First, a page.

One of the ACES relational databases is the Vehicle Configuration Database (VCdb). It contains around 60,000 vehicle configurations for light, medium, and heavy-duty vehicles sold in the USA, Canada, Chile, Colombia, and Mexico. This database is updated every month, with new vehicle configurations added or old ones eliminated as they enter and exit the market. 

Most automobile aftermarket retailers use ACES as the foundation for their catalogs. It requires a subscription to access and use and thus is not free for all aftermarket businesses. 

  • PIES 

While ACES is centered around application information, PIES handles product data. It contains over 20,000 types of products divided into 25 categories. 

Like the above-mentioned standard, PIES is regularly updated as new information emerges and old data becomes obsolete. PIES does not mandate a subscription, though some databases tied to PIES are only available for a fee. 

ACES and PIES are developed to be used together. An aftermarket retailer can use ACES to decide whether a component fits a specific vehicle and PIES to determine further if that part or accessory meets all their customer’s needs. These standards are invaluable tools in the auto aftermarket industry since they drastically improve online ordering accuracy. 

However, ACES and PIES work only if your product information management system is efficient. Even though they introduce order in the automobile industry and its aftermarket, they are also pretty complex. To help you navigate these standards and provide the best customer experience for your shoppers, you might want to consult a professional who can help validate your product database against the Auto Care standards.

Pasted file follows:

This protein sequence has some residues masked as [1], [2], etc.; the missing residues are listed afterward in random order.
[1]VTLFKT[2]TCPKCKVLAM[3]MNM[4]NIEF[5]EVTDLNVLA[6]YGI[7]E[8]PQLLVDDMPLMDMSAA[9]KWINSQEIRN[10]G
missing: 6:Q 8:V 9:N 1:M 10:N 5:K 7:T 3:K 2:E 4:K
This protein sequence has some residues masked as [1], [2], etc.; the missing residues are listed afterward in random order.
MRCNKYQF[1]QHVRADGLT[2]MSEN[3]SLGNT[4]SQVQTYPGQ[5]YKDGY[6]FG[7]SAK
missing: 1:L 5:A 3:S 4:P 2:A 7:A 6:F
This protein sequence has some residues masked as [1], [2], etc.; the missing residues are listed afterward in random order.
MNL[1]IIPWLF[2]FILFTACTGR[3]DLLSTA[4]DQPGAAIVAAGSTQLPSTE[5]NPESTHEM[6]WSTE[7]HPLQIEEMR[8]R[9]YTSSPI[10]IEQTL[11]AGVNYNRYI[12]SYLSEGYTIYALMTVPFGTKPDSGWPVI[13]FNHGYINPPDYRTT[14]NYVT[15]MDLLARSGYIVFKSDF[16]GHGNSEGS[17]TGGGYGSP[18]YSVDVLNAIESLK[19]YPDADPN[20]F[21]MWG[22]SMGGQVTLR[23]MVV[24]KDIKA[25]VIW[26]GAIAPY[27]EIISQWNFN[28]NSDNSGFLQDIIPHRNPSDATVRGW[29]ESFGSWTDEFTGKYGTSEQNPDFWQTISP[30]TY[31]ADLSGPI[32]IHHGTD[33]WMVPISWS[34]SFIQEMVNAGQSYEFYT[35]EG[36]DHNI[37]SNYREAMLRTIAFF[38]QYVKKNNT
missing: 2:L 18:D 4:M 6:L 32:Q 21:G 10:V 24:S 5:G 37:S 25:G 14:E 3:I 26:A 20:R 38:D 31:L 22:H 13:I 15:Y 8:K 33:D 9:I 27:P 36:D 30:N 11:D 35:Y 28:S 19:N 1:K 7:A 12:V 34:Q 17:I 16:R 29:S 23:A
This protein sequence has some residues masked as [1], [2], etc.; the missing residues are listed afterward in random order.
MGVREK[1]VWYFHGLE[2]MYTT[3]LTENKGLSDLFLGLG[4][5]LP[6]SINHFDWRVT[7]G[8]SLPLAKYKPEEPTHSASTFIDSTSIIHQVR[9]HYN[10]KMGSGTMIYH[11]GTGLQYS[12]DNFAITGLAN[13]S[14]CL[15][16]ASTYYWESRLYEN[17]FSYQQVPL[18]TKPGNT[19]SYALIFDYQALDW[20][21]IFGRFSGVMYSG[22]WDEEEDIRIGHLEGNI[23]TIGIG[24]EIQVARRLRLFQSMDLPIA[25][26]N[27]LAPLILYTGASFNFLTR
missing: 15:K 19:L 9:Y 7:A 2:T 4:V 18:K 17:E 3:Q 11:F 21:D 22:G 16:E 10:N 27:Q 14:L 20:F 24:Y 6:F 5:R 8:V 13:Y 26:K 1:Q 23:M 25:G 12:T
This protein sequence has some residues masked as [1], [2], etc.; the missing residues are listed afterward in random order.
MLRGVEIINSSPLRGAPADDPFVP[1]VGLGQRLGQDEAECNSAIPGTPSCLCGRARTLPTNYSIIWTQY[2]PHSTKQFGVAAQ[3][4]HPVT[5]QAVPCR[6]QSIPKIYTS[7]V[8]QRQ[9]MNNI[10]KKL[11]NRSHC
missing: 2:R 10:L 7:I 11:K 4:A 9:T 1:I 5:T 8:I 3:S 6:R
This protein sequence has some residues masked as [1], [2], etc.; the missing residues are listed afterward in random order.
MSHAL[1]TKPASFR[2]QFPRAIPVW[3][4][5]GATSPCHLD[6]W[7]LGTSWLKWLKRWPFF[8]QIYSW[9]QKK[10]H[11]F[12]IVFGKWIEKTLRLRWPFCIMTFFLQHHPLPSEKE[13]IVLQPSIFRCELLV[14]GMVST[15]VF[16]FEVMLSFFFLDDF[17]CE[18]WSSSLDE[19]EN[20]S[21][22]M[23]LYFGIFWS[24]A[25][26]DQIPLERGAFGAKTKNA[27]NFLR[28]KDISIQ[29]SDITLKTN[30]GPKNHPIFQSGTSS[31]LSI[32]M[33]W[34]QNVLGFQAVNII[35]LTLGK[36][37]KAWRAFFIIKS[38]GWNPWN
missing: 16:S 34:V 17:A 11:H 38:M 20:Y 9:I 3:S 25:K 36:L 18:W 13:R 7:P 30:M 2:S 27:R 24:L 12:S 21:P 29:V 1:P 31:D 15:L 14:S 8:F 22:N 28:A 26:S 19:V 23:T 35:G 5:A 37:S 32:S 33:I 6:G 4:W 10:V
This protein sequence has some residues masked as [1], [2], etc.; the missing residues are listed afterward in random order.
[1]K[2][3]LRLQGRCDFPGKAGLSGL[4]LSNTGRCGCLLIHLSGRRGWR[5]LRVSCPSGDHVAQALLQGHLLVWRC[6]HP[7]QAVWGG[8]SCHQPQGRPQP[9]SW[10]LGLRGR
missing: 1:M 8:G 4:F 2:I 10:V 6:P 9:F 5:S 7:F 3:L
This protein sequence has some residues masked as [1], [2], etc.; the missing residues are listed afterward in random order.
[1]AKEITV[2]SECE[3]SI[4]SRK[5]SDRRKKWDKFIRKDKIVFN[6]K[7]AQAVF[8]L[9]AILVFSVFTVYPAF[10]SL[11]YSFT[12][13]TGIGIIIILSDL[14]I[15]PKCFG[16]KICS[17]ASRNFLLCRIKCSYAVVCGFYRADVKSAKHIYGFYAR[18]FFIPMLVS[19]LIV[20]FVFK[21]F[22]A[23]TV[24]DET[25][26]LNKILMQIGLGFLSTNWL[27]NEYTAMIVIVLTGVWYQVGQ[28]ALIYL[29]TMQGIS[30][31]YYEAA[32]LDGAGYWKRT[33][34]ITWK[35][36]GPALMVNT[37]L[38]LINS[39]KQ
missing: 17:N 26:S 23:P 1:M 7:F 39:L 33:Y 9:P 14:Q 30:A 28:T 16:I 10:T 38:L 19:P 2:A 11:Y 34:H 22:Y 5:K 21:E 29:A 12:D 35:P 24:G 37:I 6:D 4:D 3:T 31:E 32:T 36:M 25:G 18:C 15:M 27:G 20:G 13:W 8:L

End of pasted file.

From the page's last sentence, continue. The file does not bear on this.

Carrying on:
Catalog Holes

When fitment data is missing from a catalog, this is called a ‘catalog hole.’ If a potential customer tries to find a part or an accessory in the catalog, they won’t get any results. Catalog holes are one of the primary reasons for loss of sales and why it is crucial to keep your fitment database up-to-date. 

A catalog hole usually occurs if a part or an accessory is marked as belonging to a vehicle that has been removed or redefined. In such cases, the component is labeled as invalid, and a customer cannot find it. Additionally, custom-made accessories and parts may not have been entered into any catalog yet. This may require online retailers to enter the custom part information in the database manually. 

One Universal Database

Customers looking for spare parts frequently search for one universal ‘auto parts database’ or ‘auto parts fitment database’ where they can enter information about their part or accessory and get all the relevant information, including compatibility. 

Unfortunately, one giant database containing all of this information doesn’t exist (yet). Instead, every online aftermarket business has its own catalog that (hopefully) meets the ACES and PIES standards. To put your business ahead of the curve, your catalog needs to be comprehensive and include as much information as possible. That way, your customers won’t be compelled to turn to your competitors to find specific parts and their interchangeability data. 

Conclusion

Whether you’re looking for a fender, bumper, engine parts, or something else entirely, the chances are that you can find a part from another vehicle that fits into yours. Questions such as ‘What cars share the same parts?’ are often asked on the internet. 

To establish your businesses as one of the best in the field, your fitment data needs to be accurate and up-to-date. It must include the year, make, model, submodel, engine, part number, VIN, etc. It also needs to be standardized according to ACES and PIES. 

Since there is no one universal fitment database online, your catalog must not have any holes. By continually working on it and keeping it current, you’re creating your customers’ best possible experience. If you have any questions about fitment catalogs or would like some help in managing yours, don’t hesitate to reach out to Illumaware. We would be more than happy to assist you in growing your online aftermarket business!